The Greenland ice sheet is likely to make a faster contribution to sea-level rise in a warming world than previously believed, based on numerical modelling using a parameterization of recent results showing surface-meltwater lubrication of ice flow. Zwally et al. (Science 297(557) (2002) 218) documented correlation between increased ice velocity and increased surface melt (as parameterized by positive degree days). They argued that surface water is piped directly to the bed with little delay, causing increased basal-water pressures and basal-sliding velocities, an effect not included in recent Greenland ice-sheet models known to the authors. Using the Pennsylvania State University/University of Chicago thermomechanical flowline model, numerous simulations were conducted to test a wide range of parameter space linking surface melt with a new sliding law based on the Zwally et al. data under three different global warming scenarios (2×CO2, 4×CO 2, and 8×CO2). Comparisons to reconstructions generated with a traditional sliding parameterization illustrate an enhanced sensitivity of the ice sheet to surface warming resulting in higher ablation rates, additional thinning and retreat of the margin, and a reduction in ice volume leading to an increased contribution to global sea-level rise.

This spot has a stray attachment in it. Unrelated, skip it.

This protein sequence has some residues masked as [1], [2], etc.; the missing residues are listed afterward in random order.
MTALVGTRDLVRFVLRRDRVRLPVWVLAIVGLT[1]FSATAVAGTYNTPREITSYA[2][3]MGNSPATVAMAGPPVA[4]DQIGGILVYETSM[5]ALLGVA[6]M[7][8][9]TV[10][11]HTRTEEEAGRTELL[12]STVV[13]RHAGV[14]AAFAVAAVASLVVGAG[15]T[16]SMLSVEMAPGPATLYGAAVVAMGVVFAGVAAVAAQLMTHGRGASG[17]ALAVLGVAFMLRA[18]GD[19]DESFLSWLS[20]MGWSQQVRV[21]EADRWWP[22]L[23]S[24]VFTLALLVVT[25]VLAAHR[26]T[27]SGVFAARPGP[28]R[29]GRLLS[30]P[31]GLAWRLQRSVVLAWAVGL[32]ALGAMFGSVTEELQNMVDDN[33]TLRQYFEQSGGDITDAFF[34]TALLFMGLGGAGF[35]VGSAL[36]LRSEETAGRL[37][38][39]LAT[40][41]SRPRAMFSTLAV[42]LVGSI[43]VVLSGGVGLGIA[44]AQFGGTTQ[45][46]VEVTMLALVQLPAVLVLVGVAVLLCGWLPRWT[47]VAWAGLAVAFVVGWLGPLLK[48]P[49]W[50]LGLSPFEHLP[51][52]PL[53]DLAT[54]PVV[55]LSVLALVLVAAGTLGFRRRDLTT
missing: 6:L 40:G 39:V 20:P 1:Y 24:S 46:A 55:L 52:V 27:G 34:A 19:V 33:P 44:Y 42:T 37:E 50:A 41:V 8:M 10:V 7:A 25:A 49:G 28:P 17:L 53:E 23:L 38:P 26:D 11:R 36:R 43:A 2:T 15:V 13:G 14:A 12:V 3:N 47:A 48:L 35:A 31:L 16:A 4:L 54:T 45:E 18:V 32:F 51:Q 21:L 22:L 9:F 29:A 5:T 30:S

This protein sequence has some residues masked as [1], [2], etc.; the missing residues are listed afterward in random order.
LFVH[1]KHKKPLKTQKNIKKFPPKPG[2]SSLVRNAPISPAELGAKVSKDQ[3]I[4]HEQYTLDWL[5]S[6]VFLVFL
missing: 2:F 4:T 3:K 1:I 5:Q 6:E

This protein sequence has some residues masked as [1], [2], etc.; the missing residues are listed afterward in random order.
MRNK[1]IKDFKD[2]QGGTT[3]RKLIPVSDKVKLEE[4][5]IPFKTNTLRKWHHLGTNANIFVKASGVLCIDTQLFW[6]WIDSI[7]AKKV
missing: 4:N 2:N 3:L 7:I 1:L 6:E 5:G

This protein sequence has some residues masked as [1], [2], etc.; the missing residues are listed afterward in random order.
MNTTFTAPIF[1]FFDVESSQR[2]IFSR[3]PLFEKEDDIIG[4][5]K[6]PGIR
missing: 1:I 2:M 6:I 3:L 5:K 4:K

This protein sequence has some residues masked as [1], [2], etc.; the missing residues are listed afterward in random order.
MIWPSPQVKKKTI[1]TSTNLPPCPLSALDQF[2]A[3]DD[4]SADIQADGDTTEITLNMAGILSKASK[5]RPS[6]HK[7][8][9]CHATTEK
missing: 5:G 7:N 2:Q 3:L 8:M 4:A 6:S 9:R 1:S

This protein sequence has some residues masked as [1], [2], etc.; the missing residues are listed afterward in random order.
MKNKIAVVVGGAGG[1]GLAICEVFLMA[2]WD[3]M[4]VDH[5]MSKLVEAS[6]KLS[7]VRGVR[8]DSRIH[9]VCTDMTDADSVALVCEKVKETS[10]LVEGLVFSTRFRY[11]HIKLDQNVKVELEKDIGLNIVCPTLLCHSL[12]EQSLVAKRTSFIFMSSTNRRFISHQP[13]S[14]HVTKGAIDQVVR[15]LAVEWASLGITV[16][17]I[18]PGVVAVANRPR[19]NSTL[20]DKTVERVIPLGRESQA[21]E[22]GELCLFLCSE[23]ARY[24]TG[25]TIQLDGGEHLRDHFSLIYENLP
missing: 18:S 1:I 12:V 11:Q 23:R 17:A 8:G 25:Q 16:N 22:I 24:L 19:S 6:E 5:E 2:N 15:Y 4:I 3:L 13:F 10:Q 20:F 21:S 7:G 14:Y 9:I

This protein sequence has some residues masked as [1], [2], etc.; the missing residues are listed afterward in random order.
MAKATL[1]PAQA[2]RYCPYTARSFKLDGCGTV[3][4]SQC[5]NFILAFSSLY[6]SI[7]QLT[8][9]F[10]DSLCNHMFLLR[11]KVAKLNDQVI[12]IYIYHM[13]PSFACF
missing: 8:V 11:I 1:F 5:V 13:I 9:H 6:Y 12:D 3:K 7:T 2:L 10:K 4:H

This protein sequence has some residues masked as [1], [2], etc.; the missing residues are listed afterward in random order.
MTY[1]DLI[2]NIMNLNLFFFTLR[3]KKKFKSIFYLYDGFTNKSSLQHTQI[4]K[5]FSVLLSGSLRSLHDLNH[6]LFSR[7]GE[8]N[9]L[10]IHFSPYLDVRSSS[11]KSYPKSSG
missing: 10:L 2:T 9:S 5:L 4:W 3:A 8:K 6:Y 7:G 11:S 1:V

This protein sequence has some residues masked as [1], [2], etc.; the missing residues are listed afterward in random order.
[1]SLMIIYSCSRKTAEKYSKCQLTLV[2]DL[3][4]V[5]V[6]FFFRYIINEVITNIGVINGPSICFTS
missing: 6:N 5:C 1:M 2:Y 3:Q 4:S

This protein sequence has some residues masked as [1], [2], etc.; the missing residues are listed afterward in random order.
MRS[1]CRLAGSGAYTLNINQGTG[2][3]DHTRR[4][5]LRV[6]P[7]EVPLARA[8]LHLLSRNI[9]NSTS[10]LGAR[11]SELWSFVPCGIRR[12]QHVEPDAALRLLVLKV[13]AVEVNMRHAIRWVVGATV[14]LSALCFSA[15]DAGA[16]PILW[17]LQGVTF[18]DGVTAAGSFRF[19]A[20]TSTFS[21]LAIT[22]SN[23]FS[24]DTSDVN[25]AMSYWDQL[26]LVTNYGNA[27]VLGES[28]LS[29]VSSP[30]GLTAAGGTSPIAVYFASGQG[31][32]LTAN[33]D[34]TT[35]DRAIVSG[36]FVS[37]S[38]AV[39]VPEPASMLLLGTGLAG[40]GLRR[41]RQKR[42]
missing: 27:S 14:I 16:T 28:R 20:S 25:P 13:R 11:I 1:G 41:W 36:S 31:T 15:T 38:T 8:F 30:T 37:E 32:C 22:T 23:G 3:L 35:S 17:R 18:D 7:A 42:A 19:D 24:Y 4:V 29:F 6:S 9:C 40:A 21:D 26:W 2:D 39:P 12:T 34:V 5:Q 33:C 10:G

All Science Journal Classification (ASJC) codes
- Global and Planetary Change
- Ecology, Evolution, Behavior and Systematics